Join Scott Clear for an in-depth discussion in this video Another expert view on specialization, part of Industrial Design Foundations.
- In the design world, there's many design disciplines that you can choose for your design career path, and today we're going to talk about transportation designer and product designer, and with us we have Nadya Arnaout, and she is the founder of Eon Product Design Group, and they focus on aviation, automotive, and product. And so, Nadya, I really appreciate you joining us today. - Thanks for having me. - So, tell us, how did you even get started in design from the beginning? - Well, I wasn't really sure for a long time what my career path would be.
I was always interested in art, loved math, kind of a weird combination to find something that really matches those two skill sets. I actually had friends that brought me onto the path of design. And so, once I heard about that job description, I actually got really interested in it, did a lot of research, and I applied for a few internships, because I wanted to see what the job would be like, and what kind of skills that you need to have for it.
And then, I applied at a design school. - Well, it was smart that you did the internship first. You could've been an architect. - I know. - So, when you started school, which path did you take, as far as your design choices, and why? - So, I was always interested in product design. Even back in my days, they had already transportation design as a separate field, but I was always interested in product design, just because, to me, that was more tangible, it was something, you know, that I really enjoyed.
I actually, you know, all the products around us are a day to day influence on our lives, so I was always interested in making the day to day life better, and easier on people. And prettier. So, that was my push to do it. - Now, you transitioned in a time where wasn't that common to go from product to transportation. How did that happen? How did you get into that? - Well, that was kind of a fluke. I never really, you know, was into transportation design that much, didn't really know I had a skill for it either.
At the time, I had worked at a product consultancy, and this consultancy was owned by BMW, and they had a transportation portion, and then our consultancy portion, and so at some point they were short on designers, and had asked the product side if we were interested in participating on some of their projects, and help sketching up some new ideas. So, I actually was one of the designers that volunteered to try out automotive, and it kind of took off from there.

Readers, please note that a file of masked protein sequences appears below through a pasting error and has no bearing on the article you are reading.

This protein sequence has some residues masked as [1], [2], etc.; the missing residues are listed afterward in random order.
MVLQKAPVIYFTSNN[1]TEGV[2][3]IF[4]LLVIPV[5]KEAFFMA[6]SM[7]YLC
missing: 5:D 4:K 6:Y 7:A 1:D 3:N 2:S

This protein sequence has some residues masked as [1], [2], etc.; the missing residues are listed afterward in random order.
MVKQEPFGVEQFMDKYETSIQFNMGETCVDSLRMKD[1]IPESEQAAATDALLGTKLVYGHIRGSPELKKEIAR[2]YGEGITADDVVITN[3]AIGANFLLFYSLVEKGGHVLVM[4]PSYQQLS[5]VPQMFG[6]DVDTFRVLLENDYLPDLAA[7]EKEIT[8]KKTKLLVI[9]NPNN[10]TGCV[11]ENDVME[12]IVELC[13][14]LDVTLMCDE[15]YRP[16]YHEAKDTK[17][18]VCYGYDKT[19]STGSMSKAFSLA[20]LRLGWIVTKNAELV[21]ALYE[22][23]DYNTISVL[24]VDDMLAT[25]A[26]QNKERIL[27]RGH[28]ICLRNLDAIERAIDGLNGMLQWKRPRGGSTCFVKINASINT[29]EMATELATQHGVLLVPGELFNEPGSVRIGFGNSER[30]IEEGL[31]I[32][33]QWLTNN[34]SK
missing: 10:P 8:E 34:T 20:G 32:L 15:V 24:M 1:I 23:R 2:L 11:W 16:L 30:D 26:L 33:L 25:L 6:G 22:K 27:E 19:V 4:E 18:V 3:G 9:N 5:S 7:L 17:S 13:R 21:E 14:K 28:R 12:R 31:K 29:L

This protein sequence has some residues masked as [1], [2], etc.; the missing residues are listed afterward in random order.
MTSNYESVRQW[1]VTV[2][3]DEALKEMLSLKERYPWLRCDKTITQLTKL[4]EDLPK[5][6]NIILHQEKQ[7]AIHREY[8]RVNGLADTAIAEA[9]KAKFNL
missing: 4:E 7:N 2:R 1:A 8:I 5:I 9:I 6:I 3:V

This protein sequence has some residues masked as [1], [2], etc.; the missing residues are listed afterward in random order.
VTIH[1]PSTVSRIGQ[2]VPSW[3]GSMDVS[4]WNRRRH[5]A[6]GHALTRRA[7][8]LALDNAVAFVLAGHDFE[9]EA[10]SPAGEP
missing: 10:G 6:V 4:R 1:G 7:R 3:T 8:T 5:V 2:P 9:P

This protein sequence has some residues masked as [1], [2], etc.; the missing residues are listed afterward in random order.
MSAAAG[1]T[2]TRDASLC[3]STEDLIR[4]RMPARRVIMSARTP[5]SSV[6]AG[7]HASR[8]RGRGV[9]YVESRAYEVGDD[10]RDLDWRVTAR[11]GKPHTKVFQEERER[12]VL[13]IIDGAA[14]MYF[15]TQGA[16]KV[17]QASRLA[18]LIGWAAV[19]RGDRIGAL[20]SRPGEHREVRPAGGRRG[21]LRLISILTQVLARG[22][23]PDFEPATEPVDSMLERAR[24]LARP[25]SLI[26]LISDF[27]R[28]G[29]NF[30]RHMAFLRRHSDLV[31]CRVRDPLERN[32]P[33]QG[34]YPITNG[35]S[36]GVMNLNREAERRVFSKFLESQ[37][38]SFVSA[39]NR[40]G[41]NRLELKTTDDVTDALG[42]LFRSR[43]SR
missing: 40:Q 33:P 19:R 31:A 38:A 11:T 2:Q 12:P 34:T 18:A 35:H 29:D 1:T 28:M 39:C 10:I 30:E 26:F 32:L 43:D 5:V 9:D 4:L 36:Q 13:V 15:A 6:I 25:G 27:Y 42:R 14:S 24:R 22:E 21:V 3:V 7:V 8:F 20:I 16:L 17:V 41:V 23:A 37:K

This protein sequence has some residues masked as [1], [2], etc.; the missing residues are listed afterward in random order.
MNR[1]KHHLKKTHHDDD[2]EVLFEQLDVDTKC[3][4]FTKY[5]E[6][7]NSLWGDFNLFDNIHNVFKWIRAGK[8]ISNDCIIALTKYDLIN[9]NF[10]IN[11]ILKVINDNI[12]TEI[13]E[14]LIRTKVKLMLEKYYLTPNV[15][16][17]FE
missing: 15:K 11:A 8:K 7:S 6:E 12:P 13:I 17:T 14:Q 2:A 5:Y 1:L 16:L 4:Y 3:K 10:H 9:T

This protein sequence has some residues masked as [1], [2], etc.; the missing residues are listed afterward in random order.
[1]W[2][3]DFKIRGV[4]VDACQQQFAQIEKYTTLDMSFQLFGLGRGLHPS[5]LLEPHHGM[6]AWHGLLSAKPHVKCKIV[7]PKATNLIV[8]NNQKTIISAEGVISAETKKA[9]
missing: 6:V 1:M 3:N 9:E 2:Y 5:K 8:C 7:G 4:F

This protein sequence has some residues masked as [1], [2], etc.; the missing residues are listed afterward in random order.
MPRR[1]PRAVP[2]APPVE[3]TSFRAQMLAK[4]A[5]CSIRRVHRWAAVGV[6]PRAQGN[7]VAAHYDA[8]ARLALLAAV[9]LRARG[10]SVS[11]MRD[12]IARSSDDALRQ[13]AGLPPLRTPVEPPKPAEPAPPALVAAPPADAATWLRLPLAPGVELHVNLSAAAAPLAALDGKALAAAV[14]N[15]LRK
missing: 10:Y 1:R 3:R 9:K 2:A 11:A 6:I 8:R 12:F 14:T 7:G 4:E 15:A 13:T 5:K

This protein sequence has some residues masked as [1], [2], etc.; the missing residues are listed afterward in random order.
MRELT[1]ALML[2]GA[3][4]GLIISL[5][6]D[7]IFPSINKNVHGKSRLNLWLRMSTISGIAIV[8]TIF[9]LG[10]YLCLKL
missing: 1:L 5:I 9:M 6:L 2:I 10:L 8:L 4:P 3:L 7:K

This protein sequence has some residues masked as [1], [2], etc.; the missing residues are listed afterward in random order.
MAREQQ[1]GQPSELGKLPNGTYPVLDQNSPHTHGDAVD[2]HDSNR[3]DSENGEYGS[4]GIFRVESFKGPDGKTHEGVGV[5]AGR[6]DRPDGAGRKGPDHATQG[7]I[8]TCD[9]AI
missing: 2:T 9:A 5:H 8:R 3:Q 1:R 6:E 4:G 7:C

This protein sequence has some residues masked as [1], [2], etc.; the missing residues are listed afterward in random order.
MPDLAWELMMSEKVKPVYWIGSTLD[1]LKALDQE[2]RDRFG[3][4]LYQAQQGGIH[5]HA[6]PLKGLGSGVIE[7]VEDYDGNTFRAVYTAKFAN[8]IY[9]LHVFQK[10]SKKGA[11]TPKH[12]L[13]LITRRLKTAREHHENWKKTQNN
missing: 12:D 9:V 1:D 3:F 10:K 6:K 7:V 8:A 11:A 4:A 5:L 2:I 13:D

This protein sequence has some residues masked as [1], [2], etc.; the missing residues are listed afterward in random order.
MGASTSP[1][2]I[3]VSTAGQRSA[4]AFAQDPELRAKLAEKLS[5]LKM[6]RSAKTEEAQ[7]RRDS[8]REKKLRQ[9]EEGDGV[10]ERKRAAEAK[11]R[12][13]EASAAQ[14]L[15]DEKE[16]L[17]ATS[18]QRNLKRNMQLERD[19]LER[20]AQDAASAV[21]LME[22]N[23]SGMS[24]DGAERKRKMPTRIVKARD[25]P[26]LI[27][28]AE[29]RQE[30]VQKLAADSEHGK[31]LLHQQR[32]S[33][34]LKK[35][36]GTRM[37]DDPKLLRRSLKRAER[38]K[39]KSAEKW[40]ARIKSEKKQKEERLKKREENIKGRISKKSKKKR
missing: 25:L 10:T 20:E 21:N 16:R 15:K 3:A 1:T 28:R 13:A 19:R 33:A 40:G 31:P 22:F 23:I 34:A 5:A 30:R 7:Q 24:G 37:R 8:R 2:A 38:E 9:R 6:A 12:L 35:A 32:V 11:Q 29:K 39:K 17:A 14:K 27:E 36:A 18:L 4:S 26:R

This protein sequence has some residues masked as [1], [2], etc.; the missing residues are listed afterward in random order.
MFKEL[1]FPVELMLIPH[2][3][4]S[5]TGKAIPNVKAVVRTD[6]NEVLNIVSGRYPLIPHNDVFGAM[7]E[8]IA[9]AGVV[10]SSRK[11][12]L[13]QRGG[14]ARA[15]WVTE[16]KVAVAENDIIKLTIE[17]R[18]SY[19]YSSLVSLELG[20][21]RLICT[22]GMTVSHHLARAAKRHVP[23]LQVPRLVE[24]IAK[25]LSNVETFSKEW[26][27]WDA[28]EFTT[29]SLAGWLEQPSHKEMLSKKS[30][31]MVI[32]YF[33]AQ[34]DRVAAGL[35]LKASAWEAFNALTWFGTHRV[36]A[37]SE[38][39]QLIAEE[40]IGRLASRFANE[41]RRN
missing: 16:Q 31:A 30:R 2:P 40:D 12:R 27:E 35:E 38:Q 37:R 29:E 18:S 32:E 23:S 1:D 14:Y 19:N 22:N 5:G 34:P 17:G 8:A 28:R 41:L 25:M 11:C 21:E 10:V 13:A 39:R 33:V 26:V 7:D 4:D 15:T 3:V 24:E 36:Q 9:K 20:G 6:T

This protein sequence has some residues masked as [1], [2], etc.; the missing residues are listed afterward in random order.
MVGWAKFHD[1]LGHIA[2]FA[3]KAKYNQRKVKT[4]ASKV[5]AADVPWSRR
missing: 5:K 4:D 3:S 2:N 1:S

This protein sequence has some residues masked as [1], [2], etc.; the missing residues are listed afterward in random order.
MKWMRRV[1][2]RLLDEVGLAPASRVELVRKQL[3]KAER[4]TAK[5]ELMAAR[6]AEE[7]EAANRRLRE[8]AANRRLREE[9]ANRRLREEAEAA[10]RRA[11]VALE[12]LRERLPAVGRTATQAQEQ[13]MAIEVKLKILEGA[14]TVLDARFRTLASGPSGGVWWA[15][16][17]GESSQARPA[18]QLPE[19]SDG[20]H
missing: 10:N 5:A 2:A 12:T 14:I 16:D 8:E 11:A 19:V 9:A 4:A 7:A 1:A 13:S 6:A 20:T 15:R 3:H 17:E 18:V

- When you take on anything new, where do you find your inspiration before you start execution? - So usually, I look into everything out there. So, it's art, it's architecture, it's music, it's fashion. You know, anything out there, it goes to magazines. I usually try to cut out little examples of what I like, or what I think is appropriate for that project, and then create little mood boards that kind of, you know, get the ideas started.
I tried to do a mood board that actually covers all the different design directions, or themes that I sketch up. - Now, if we look online, there's a lot of really cool videos of you when you are working with BMW, and you're part of the first all women design team for one of the BMW vehicles, and so in the video, it shows you doing an end to end process. For those that don't see the video online, can you take us through the end to end that is actually shown in the video, from concept to what was actually shown in public? - Sure.
So usually, the process starts with this inspiration board. Then, you go through the sketch phase. It usually starts out very, very rough, with just line sketches, goes into coloring, goes into more precise renderings, and then from that point on, you go into tape drawings, which actually translate, you sketch from, you know, just an idea into reality, because now you're working over a realistic package, components, and so on.
From that stage, it then goes either into 3D modeling, from that you can go into a clay model that can be mailed out of that. In the olden days, you went directly from a tape drawing to a clay model by hand. Nowadays, technology, you know, has taken over a little bit more, so now it goes directly into 3D, into the clay model, and then that repeats pretty much a few times, the development phases and so on, and then you end up with a hard model in the end, and then that hard model is the model that will get approved for production.